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By Mark H. Walker
The Writing is on the Wall
No doubt many are girding their gaming loins for the alleged console
wars; passionately debating the ultimate winner, be it Microsoft, Sony,
or Nintendo. Not me, folks. The war is already won. Yeah, will see some
hot skirmishes, and the fighting will keep software prices down, but the
victor isnít debatable. By 2003 Sony will be the last console giant standing.
The X-box will have some strong titles, but will lack the breadth and
depth of Sonyís offerings. Their effort will be crippled by poor publishing
choices, which in turn can be linked to a lack of industry experience.
On the other hand, Nintendo knows how to crank out the hits, but not
the volume. The Perfect Darks of the world have proven that Nintendo knows
how to publish a winner, but history shows that Sony out-publishes Nintendo
by four games to one. You donít win console wars like that.
Donít believe in Sonyís dominance? Chew on these tidbits:
· According to PlayDate 2001, twenty-five United States retail
chains were polled on potential Christmas sales. They said PlayStation
2 would be the best selling system, and Metal Gear Solid 2 the best game.
Thatís from the folks who put the stuff on the shelves.
· Cahnerís In-Stat Group reports that PlayStation 2 and PlayStation
were the top selling consoles for 2000. No surprise there. What is surprising
is that despite the X-Box and GameCubeís launch, In-Stat predicts that
Sony will repeat the feat in 2001. Thatís impressive.
Be Wary of Journalists Bearing Praise
Once again, itís that time of year. Most sites and magazines will soon
publish their holiday season shopping guides, and within a couple more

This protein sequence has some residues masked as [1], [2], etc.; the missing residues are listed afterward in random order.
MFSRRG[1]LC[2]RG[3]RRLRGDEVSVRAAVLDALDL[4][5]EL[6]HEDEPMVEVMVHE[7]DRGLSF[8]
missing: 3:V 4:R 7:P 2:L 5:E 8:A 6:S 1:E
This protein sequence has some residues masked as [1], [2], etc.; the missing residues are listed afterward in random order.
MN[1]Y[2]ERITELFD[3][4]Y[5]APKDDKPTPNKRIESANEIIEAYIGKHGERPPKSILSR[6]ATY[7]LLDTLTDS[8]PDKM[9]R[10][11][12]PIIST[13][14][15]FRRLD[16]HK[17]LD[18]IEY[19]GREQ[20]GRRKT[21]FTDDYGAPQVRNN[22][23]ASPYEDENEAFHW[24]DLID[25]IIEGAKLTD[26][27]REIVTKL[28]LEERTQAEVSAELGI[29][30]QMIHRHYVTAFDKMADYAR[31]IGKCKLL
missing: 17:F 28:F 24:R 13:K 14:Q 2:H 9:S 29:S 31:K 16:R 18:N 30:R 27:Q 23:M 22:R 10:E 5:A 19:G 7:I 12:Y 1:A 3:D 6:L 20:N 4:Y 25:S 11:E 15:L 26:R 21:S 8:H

months their ďbest of the yearĒ lists. No one wants to blow their hard-earned
gaming dollar on a dog, so the lists are a welcome, but be wary of journalists
bearing praise. We could be, and in fact often are, wrong.
Face it; even the most dedicated gaming journalist canít play every
game, or even every game within his or her particular genre of expertise.
Hence, writers rely not only on personal experience, but reviews read,
discussions with other journalists, and overall gaming buzz. Thereís nothing
evil about the approach. It normally yields a shopping or ďbest ofĒ list
that includes the industryís notable games. Unfortunately we can also miss
obscure titles that are every bit as good as, but less well promoted than,
a publisherís front-line products. So take our lists with a grain of salt.
Better still, ask your friends what theyíre playing, download a couple
of demos, and talk to the kid behind the counter at EBWorld. In other words,
make up your own mind.
Operation Flashpoint. Okay, Iím a bit behind the rest of the gaming
world on this one. For a few months gamers have declared Flashpoint the
cure to all that ails you. And you know what? They may just be right. To
borrow an ancient phrase, the game is simple to learn, but difficult to
For those of you waking from a long slumber, Operation Flashpoint is
a squad-based tactical shooter based in a fictional, 1985 war between the
United States and the Soviet Union. The game throws the player into the
shoes of a gun-toting private, squad-leading sergeant, tank commander or
chopper pilot. The graphics are lush, and the battles are realistic, creative,
But what Flashpoint does the best is throw you into a new world. You
are not the focus of each battle. The fighting swells without you, tanks
explode, squadmates die, and friendly forces capture objectives. Meanwhile
you desperately hunt for your squad leader, try to keep up with your buddies,
and take pot shots at the distant enemy. Itís like living the best chapters
of a Harold Coyle military adventure. This is war --crazy, unpredictable,
and frighteningóand Flashpoint portrays it brilliantly. If this isnít game
of the year material, I donít know what is.
Then again, you should be careful of journalists bearing praise.
© Mark H. Walker, LLC 2001
Mark H. Walker is a veteran interactive entertainment journalist who has written over 40 books including his recently released Video Games Almanac and The Parentís Guide to PlayStation Games.
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